In my keynote at the Excellence in Customer Service conference, I covered a number of topics regarding citizen-to-government exchanges and the increase in interactions within the social and mobile sphere. I also posed the question: constituents are discussing citizen programs and services on social and mobile channels, but is the government listening, monitoring and engaging with their constituents? I highlighted two of our lighthouse customers – Wokingham Borough Council and Royal Mail – that have effectively engaged with customers via new social and mobile communications channels. Both organizations have successfully transformed from the traditional to cross-channel customer service contact centres, allowing them to increase customer satisfaction, productivity and cost effectiveness. Wokingham Borough Council, despite being the worst funded unitary authority in the UK last year, achieved a 96 percent rating in the Top 50 Contact Centres for Customer Service and was named the number one council for the second year running. By implementing cross-channel customer support with LiveOps, Wokingham was able to gain productivity and deliver more services without increasing staffing.
UK public organizations are in the process of innovating their people, processes and use of technology to deliver better customer service. The public service sector has between 12 and 18 months to evolve their legacy infrastructure to an agile, multichannel platform. LiveOps is well positioned to help them with this evolution.
Every day through the LiveOps Platform and LiveOps Applications, we are helping enterprise and government organizations bridge the social divide with the tools they need to communicate directly with their customers via the social media channels they love. Implementing cross-channel customer service is leading a transformation in the way government organizations communicate with their customers.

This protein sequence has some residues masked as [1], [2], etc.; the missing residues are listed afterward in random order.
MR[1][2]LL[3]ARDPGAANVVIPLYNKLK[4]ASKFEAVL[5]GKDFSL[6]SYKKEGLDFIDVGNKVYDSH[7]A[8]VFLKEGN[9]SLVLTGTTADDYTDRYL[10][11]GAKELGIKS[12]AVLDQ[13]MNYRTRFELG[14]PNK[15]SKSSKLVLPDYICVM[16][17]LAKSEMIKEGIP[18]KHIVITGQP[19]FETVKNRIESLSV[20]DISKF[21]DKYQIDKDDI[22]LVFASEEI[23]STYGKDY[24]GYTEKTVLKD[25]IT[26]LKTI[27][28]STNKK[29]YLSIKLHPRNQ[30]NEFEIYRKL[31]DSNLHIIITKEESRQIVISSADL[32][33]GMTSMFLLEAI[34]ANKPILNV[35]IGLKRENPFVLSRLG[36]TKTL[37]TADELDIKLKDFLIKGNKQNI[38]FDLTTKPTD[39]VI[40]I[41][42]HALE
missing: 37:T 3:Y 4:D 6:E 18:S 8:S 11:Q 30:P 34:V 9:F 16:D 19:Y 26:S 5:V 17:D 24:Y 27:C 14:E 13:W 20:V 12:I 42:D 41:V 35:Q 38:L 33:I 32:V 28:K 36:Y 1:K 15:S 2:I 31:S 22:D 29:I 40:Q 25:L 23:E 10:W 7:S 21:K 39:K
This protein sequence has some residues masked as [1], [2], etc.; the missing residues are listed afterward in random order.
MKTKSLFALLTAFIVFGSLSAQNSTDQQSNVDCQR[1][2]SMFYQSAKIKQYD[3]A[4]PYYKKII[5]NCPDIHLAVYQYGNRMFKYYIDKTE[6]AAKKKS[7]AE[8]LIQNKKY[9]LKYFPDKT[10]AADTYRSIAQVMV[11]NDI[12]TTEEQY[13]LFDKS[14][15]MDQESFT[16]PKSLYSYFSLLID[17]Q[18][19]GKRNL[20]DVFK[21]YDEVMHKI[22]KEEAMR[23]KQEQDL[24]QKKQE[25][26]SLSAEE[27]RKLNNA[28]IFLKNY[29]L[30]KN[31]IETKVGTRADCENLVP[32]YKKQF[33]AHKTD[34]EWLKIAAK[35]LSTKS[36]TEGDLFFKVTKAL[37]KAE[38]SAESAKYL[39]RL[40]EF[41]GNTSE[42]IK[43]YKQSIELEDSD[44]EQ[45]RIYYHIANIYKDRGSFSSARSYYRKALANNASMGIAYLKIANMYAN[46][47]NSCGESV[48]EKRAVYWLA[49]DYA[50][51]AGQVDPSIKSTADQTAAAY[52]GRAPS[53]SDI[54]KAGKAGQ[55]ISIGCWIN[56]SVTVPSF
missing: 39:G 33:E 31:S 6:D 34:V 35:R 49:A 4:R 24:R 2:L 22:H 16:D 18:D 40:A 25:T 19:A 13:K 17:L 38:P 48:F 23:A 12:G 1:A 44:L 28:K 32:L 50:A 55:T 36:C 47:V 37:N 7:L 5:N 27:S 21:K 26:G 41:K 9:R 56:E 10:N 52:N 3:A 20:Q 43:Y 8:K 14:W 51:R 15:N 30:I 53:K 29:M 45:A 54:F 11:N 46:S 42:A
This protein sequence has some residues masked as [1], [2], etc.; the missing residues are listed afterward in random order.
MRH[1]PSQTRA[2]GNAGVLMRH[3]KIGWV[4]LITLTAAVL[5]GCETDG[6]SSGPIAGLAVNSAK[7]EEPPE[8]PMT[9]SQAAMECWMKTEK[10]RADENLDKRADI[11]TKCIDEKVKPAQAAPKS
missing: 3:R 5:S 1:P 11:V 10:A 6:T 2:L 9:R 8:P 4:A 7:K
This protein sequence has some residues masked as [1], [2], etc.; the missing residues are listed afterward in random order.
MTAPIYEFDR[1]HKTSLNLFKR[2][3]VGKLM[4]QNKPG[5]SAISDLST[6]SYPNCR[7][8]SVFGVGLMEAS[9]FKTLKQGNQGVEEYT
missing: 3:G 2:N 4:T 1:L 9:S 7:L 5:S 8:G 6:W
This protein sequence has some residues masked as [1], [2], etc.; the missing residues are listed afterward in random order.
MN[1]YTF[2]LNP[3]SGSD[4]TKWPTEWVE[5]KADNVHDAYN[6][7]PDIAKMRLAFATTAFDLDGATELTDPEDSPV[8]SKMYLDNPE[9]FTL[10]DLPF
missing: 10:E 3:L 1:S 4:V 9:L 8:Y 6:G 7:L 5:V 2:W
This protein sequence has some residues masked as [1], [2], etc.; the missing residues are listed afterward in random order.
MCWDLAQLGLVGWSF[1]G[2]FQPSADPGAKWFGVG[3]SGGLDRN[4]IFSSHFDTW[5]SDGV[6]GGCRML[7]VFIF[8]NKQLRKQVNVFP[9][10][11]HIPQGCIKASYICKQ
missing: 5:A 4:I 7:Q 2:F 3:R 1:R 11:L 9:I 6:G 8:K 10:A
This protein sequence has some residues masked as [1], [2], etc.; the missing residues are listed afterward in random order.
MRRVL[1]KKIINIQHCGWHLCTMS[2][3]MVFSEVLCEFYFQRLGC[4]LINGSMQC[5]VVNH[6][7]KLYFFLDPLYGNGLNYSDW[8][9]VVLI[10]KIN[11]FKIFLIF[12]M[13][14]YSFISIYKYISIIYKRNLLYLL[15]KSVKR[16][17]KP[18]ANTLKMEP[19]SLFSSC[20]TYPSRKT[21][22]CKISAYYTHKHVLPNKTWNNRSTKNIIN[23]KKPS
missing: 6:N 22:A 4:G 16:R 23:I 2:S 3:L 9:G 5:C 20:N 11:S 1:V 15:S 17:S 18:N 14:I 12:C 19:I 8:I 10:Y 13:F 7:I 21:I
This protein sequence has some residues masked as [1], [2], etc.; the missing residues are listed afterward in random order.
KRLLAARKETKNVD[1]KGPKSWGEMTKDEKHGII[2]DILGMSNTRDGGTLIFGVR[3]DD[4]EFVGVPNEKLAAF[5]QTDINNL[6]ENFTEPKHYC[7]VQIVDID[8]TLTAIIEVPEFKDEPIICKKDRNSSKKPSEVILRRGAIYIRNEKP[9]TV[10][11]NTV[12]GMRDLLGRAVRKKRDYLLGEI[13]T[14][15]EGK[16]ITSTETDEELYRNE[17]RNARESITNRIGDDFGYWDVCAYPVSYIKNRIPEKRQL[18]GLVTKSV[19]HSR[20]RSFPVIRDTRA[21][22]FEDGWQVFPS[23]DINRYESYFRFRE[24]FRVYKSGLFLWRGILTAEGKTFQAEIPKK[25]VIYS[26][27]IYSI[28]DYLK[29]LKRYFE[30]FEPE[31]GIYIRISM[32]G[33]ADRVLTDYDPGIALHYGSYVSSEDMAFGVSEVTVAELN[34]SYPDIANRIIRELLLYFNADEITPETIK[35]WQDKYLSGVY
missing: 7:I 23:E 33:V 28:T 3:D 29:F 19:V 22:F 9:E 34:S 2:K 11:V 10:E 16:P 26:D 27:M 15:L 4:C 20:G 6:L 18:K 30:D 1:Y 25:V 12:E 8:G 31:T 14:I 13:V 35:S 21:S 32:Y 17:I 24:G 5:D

We have enjoyed our recent collaborative efforts with prominent social strategist and evangelist, Dr. Natalie Petouhoff, and today, we strengthened our partnership with her even further. At CRM Evolution 2012 in New York City, I was fortunate to host a session with her on “Social Customer Service: The Pivotal Driver of the Social Enterprise.”
At the beginning of the session, we asked the audience a question that many companies ask themselves: Who actually owns social media? Is it the marketing, PR, sales, or communication department? We followed that question up with more questions: What if those departments worked together in identifying, engaging with, and retaining social customers? And what if the customer service department was the driver of the social customer? LiveOps, itself, challenges customer service to take the lead in creating a cross-functional team to turn social customer service into a strategic asset and differentiator for the company.
My colleague, Sanjay Mathur, stated in his last blog post that in order for organizations to take on this radically new breed of customer – the social customer – they, too, need to make a radical change. That change is collaboration. Internal teams must work together, more now than ever before, to deliver customer service the way customers want it. This means marketing, PR, sales, and communication departments need to coordinate effectively with customer support to ensure customer issues are managed properly. In turn, customer support needs to make sure they are tightly integrated with the influx of customer feedback on social channels. If the relationship between departments is efficient, and they are armed with the right technology and process to work together to manage customer interactions residing in the contact center, customers become happier and the company becomes happier.